Session Initiation Protocol (SIP) is among the latest contact center technology innovations that carry the promise of delivering unique capabilities to benefit your company and your customers. But is it for real?
Here are a few of the opportunities we’ve identified for SIP in contact centers…
Platforms built on SIP support routing of all media types (voice, video, email, chat, IM, faxes, SMS, or workflow object) using a common signaling protocol and administrative tool. They break the media silos that impact routing, reporting, and administration across contact types, and enable the move from a “call center” to a “contact center.”
SIP phones are available from a variety of third party vendors, introducing more competition and lower cost alternatives. Typically, the vendors enable soft phone and/or hard phone options based on this standard.
SIP standards and APIs support interconnectivity among contact center applications (e.g., IVR, ACD, and CTI). They alleviate the complexity of moving data about customers and contacts between applications, and connecting contacts to endpoints. Leveraging SIP interconnectivity between disparate enterprise and contact center equipment vendors enables you to use a common routing and reporting engine, as well as IVR, CTI, QM, and other applications.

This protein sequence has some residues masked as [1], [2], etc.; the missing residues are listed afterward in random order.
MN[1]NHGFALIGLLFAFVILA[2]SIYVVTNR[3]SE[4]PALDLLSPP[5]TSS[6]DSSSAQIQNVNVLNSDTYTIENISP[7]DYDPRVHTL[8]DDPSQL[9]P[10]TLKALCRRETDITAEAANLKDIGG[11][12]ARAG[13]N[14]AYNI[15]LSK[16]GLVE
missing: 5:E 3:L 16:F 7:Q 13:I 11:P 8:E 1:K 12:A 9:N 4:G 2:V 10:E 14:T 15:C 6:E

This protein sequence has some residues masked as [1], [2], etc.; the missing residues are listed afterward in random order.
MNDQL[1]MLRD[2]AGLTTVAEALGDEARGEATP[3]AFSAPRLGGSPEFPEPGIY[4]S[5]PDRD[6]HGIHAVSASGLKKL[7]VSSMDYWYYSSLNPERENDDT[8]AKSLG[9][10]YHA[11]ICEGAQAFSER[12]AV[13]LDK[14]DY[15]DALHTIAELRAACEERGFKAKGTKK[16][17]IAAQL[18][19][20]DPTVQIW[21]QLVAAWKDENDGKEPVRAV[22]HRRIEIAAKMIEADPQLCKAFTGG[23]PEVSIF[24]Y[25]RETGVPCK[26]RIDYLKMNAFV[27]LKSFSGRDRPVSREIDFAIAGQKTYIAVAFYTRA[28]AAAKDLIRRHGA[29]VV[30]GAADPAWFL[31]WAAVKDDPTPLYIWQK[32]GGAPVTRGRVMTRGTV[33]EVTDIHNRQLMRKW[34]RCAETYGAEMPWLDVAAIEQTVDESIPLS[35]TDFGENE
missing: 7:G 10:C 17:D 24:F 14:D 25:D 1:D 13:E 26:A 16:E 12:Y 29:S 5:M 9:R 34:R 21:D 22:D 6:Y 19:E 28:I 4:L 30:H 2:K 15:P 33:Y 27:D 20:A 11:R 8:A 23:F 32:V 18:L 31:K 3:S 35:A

Perhaps the “big daddy” of SIP buzz is SIP trunking to add agility and lower costs for the trunking into the center (e.g., toll free) and/or the connectivity between locations. Converting from digital T1s to SIP trunking using voice compression allows for up to eight times the number of conversations on the same size circuit. And unlike T1s, SIP capacity can be bought at any increment (not just 24 or 23 additional voice paths). Some studies show a 30-50% reduction in overall transport costs.
If these opportunities sound interesting, then SIP technology may make sense for your center. However, you need to understand the tradeoffs and risks as well as the implications for hardware configurations, capacity, voice quality, availability, security, network features, disaster recovery, and redundancy.